Select Committee on GRAS Substances (SCOGS) Opinion: Citric acid, Citrates

The GRAS Substances (SCOGS) Database allows access to opinions and conclusions from 115 SCOGS reports published between 1972-1980 on the safety of over 370 Generally Recognized As Safe (GRAS) food substances. The GRAS ingredient reviews were conducted by the Select Committee in response to a 1969 White House directive by President Richard M. Nixon.

Ammonium citrate, calcium citrate, citric acid, isopropyl citrate, potassium citrate, sodium citrate, triethyl citrate

SCOGS Report Number: 84
NTIS Accession Number: PB280954*
Year of Report: 1977
GRAS SubstanceID Code21 CFR Section
Ammonium citrate7632-50-0184.1140
Calcium citrate813-94-5184.1195
Citric acid77-92-9184.1033
Isopropyl citrate39413-05-3184.1386
Potassium citrate6100-05-6184.1625
Sodium citrate68-04-2184.1751
Stearyl citrate1337-33-3184.1851
Triethyl citrate77-93-0184.1911

SCOGS Opinion:

The citrate ion is widely distributed in plants and animals and is a naturally occurring component of the diet. It is a common metabolite in oxidative metabolism and an important component of bone. Exogenous citrate administered to infants and adults as a component of commonly consumed diets is considered completely metabolizable. The addition of citric acid to foods is considered equivalent to adding citrate salts except in foods of very high acidity. The amount of citrate added to foods by foods processors is about 500 mg per person per day. This amount occurs naturally in 2 ounces of orange juice and does not constitute a significant addition to the total body load. Although data on acute and chronic effects of orally administered sodium citrate, calcium citrate and potassium citrate are limited, no biological effects of the citrate-containing substances evaluated in this report cause concern about the safety of these GRAS substances used in reasonable amounts and in accordance with prescribed tolerances and limitations.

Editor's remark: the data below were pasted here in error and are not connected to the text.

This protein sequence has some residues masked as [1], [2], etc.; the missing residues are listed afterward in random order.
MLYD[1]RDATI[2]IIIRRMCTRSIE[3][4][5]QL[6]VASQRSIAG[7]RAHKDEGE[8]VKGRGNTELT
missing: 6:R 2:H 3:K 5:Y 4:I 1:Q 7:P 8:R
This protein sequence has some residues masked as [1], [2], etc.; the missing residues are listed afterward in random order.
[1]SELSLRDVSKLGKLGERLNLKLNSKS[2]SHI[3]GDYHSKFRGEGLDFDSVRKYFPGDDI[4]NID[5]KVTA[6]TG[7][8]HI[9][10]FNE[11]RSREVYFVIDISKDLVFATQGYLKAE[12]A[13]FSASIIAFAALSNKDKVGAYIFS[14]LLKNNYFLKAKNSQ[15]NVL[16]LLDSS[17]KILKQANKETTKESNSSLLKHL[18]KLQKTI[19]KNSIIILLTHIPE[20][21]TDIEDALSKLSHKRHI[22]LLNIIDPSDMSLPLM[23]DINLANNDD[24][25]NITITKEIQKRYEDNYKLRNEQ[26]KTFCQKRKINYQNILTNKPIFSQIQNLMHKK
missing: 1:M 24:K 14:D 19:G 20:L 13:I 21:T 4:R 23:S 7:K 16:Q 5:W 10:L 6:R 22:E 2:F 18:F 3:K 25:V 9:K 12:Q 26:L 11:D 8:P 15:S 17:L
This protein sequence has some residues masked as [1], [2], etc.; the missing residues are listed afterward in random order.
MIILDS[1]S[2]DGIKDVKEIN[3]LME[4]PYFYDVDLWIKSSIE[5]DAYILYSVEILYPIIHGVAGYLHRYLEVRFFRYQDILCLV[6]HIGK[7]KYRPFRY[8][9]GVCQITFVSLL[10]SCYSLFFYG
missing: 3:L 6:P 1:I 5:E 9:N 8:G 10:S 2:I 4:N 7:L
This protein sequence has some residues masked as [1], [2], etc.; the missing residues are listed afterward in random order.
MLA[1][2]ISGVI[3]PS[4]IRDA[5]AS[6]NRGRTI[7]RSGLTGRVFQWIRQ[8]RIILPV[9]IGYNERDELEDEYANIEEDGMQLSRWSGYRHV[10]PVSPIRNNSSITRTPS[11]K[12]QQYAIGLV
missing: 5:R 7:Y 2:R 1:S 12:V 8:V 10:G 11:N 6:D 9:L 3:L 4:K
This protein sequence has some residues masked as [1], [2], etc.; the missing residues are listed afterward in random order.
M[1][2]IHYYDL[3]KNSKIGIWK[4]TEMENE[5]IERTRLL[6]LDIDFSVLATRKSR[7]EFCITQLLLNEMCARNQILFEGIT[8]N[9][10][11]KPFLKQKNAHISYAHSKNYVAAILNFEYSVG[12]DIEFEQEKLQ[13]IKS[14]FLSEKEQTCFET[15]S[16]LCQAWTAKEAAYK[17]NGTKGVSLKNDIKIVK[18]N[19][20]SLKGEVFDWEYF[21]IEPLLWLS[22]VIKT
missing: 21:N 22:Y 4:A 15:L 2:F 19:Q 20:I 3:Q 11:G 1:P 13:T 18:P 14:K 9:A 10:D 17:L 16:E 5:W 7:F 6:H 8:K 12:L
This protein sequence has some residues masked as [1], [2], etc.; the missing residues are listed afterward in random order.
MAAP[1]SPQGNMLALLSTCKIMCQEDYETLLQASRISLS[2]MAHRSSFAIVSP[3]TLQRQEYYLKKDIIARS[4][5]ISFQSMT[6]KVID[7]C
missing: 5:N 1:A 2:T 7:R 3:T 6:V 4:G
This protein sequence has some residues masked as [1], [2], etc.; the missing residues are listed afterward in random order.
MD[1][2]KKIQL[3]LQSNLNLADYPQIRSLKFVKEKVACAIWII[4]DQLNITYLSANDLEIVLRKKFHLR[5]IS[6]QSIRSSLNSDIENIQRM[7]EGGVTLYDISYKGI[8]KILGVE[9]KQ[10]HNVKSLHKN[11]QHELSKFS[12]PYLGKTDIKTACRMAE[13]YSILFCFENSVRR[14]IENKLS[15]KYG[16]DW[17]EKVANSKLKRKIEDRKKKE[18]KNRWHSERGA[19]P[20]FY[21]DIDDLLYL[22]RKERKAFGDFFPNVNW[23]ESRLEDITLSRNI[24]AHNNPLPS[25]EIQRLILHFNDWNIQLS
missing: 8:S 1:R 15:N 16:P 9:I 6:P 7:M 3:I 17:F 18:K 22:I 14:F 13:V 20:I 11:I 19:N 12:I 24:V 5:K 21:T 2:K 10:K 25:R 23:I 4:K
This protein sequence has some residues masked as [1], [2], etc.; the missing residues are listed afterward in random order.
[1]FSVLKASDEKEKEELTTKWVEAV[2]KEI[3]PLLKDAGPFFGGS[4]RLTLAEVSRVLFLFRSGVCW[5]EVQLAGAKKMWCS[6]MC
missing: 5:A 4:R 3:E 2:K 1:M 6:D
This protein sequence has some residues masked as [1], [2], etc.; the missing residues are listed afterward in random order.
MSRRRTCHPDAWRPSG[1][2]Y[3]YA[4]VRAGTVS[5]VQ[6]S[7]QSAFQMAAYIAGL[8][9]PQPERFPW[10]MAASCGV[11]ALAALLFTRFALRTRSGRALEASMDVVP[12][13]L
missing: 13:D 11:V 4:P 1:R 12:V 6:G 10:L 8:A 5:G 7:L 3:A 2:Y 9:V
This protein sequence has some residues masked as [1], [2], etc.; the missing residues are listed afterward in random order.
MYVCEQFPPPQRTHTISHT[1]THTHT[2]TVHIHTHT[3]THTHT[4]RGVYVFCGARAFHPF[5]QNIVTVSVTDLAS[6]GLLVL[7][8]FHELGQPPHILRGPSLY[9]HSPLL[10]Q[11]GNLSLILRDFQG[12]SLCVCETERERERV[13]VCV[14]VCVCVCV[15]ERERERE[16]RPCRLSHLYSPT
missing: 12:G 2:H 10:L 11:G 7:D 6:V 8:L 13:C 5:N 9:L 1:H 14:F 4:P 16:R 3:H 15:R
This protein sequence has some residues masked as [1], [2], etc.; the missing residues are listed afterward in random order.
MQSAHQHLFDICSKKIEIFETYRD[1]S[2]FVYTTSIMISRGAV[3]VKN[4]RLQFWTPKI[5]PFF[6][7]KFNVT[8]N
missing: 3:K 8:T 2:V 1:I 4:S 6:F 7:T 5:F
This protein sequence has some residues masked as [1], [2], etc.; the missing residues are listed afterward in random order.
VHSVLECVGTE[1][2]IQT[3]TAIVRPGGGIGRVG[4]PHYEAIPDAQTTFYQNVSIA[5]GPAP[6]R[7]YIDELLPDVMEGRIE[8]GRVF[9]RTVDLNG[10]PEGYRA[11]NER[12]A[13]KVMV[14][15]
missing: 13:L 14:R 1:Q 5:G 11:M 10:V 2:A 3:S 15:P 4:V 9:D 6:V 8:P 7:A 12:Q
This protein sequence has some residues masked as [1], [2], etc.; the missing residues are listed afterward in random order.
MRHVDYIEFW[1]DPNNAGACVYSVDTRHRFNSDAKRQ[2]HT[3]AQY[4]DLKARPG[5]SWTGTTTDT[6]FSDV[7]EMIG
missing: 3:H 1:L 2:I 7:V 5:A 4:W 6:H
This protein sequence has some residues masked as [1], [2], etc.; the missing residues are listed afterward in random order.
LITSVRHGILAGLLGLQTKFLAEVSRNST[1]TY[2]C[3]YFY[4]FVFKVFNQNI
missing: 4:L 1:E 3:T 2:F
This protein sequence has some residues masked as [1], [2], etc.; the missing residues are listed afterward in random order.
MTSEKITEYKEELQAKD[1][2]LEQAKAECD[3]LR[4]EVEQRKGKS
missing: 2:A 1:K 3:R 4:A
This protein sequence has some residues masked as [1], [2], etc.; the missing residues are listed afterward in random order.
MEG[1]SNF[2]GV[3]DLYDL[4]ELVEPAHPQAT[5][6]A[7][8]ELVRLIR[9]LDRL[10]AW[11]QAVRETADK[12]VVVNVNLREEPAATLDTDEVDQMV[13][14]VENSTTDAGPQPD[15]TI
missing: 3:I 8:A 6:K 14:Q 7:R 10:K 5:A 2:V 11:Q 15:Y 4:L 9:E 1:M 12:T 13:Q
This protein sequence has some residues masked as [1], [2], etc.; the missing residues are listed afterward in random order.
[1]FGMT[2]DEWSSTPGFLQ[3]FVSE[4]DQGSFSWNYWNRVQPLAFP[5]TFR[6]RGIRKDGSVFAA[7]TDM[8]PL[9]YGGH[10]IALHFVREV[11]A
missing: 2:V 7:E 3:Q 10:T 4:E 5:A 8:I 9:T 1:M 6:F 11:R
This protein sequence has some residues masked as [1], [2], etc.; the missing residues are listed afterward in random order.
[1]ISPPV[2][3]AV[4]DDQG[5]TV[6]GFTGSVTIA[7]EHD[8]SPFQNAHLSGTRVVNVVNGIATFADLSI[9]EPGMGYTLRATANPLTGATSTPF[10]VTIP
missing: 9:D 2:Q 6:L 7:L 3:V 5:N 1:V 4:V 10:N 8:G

In light of the foregoing, the Select Committee concludes that:

There is no evidence in the available information on citric acid, sodium citrate, potassium citrate, calcium citrate, ammonium citrate, isopropyl citrate, stearyl citrate, and triethyl citrate that demonstrates, or suggests reasonable grounds to suspect, a hazard to the public when used at levels that are now current or that might reasonably be expected in the future.

*Complete reports containing details of the safety studies that formed the basis of the opinions and conclusions and are available from the National Technical Information Service (NTIS), 5285 Port Royal Road, Springfield, VA 22161 (703) 605-6000.

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